The Western Australian Parliament has now passed the Work Health and Safety Act 2020 (WHS Act). The WHS Act is set to align WA with other states and territories’ including the introduction
The WHS Act will not operate until industry-specific regulations are finalised. The WA Government has said it anticipates the new legislation and accompanying regulations will have commenced by July 2021, although acknowledges this is an ambitious timeframe.
The WHS Act is repealing various pieces of industry-specific occupational safety legislation such as for mining and onshore and offshore petroleum, codifying regulations into one comprehensive act.
In his second reading speech, WA’s Minister for Industrial Relations, Bill Johnston, stated, “we have serious penalties for drivers who cause death on our roads and for those who are guilty of manslaughter in the wider community; now it is time for the workplace to be treated in a similar way.”
The key changes business need to be aware of include:
- New industrial manslaughter laws attracting a maximum of 20 years’ gaol for individuals and up to $10 million in fines for a company;
- An increase in penalties generally;
- “Employer” is to be replaced by the wider catchment of “person conducting business or undertaking” (PCBU);
- that the primary duty of care for a PCBU will be to ensure, so far as is reasonably practicable, the health and safety of workers and others who might be affected by their undertakings;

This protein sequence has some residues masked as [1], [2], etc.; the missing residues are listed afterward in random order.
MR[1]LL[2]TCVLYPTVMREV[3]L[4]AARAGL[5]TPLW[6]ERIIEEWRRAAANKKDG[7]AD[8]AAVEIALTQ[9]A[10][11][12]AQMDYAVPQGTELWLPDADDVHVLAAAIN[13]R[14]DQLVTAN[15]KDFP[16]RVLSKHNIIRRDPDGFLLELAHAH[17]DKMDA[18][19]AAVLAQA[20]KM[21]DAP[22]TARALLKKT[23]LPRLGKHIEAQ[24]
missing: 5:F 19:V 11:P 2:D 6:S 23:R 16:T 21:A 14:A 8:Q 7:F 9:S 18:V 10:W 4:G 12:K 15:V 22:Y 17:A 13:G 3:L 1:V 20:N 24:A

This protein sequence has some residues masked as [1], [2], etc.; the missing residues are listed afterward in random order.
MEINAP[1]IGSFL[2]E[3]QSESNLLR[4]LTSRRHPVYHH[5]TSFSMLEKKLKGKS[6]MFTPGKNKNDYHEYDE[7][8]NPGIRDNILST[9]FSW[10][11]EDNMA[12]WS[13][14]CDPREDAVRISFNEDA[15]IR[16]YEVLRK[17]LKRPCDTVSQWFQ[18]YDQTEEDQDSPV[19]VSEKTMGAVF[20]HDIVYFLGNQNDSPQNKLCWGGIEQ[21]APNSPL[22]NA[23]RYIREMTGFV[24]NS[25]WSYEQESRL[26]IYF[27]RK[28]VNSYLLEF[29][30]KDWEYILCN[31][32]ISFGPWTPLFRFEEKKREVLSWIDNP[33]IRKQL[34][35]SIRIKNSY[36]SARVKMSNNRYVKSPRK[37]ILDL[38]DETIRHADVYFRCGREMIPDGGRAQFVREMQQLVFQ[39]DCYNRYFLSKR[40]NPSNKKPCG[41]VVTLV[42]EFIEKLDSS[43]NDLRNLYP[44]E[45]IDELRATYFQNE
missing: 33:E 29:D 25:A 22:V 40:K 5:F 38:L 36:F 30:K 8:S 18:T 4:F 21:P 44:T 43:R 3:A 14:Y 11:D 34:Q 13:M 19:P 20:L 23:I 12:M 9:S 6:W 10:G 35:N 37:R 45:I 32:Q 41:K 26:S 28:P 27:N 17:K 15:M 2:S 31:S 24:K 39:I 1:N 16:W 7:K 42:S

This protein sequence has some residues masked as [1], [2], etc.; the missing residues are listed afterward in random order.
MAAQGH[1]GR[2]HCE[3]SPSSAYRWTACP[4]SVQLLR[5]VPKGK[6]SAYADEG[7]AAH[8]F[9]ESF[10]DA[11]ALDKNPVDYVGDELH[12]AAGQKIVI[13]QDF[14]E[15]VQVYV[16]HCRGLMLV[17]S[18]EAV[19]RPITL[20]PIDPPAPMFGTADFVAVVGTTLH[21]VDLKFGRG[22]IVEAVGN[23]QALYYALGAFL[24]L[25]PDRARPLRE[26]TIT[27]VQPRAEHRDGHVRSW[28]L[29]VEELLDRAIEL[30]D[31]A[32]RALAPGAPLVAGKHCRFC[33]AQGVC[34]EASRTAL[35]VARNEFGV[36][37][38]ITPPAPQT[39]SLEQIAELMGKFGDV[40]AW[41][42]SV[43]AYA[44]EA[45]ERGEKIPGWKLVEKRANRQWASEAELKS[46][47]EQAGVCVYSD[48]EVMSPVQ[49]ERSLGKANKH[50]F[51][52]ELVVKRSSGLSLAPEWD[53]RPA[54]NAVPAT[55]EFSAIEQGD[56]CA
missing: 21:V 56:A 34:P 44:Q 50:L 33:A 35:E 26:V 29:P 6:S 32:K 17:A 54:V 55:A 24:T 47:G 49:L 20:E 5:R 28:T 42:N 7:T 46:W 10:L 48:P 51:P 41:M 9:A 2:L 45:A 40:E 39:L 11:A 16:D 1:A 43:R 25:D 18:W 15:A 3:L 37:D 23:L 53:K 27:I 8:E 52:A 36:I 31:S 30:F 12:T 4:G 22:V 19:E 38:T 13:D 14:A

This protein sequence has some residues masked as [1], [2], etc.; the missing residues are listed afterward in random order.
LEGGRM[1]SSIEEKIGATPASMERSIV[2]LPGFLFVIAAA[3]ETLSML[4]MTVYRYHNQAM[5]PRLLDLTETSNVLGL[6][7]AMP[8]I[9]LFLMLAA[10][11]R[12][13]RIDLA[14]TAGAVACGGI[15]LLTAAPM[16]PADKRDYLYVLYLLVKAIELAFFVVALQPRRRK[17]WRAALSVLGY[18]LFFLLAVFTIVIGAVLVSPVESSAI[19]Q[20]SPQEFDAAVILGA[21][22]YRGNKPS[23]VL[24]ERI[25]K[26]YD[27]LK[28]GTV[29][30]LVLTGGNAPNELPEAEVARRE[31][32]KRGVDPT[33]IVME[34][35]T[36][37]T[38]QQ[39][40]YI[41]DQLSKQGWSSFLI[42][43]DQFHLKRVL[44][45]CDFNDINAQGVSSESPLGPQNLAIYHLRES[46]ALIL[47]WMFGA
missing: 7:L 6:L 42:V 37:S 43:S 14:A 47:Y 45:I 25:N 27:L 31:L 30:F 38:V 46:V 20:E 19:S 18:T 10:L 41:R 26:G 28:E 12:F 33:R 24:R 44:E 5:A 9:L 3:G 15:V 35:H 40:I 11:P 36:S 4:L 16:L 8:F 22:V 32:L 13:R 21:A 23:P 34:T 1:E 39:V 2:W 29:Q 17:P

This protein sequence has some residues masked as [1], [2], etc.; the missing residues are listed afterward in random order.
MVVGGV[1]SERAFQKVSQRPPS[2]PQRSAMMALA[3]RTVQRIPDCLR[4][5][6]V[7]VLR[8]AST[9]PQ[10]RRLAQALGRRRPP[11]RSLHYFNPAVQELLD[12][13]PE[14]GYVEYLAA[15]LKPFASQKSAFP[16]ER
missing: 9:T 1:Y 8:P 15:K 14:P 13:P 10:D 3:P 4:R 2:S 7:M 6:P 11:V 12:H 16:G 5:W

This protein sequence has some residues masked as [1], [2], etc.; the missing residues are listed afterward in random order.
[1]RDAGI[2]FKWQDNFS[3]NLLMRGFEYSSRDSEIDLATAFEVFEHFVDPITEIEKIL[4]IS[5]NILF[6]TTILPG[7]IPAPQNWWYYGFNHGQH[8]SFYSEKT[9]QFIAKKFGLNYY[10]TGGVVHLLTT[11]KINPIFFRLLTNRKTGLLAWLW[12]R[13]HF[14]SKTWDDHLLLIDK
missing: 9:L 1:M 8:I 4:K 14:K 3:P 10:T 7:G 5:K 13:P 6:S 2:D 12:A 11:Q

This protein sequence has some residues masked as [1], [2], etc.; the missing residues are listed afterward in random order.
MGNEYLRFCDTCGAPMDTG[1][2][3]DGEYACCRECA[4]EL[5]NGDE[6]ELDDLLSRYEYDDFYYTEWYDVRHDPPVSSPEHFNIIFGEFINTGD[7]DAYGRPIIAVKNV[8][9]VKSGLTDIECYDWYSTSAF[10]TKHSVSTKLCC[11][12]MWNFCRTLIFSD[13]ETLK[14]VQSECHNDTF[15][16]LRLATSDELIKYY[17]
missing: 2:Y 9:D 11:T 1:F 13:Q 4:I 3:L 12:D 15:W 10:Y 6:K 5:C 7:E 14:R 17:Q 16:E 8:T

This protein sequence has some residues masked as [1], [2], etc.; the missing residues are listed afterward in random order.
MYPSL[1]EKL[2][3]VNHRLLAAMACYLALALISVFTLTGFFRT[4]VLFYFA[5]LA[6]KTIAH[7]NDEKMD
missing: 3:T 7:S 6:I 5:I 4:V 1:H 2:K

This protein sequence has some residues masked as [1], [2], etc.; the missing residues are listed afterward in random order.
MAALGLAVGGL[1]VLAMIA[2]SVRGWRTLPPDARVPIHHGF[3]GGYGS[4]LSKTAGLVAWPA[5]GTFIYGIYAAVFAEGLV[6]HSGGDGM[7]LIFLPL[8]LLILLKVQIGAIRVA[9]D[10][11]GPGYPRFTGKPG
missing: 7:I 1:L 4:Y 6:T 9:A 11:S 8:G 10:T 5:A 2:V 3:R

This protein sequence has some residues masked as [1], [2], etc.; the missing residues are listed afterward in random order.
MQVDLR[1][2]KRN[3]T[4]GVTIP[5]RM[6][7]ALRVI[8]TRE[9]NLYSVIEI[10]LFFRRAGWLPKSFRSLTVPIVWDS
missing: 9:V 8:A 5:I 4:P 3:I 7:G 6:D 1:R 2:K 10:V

- the broader concept of a “worker” which includes contractors, subcontractors, and the employees of contractors and sub-contractors;
- the definition of “health” to include psychological health;
- protection for whistle-blowers against discrimination;
- Officers of PCBUs (including directors, secretaries, and key decision-makers) have an ongoing duty to conduct due diligence;
- a prohibition from entering into insurance policies for any WHS fines incurred under the WHS Act; and
- a specific duty of care for persons who provide services relating to work health and safety.
In effect, the new law is expected to create a major shift in how workplaces are required to address WHS incident prevention and procedure. It is aiming not just to capture conventional direct employment relationships and work arrangements. Rather the new legislation captures anyone affected by the operations in and around the workplace. To ensure the safety and protection of those affected, the WHS Act clarifies the obligations and duty of care expected, widening the scope of liability and how it is to be enforced.
Whilst the new legislation is being introduced in WA later than other states and territories, they have the benefit of following the recommendations outlined by SafeWork South Australia after former executive director Marie Boland reviewed the model WHS laws in 2018.
It is strongly recommended that businesses conduct reviews of their WHS policies, familiarise themselves with the new obligations under the new laws and ensure that they are complying with them the moment they come into force.
If you require any advice or assistance to ensure your firm is implementing effective and compliant workplace safety policies, procedures or training please contact Nick Stevens, Luke Maroney or Bernard Cheng.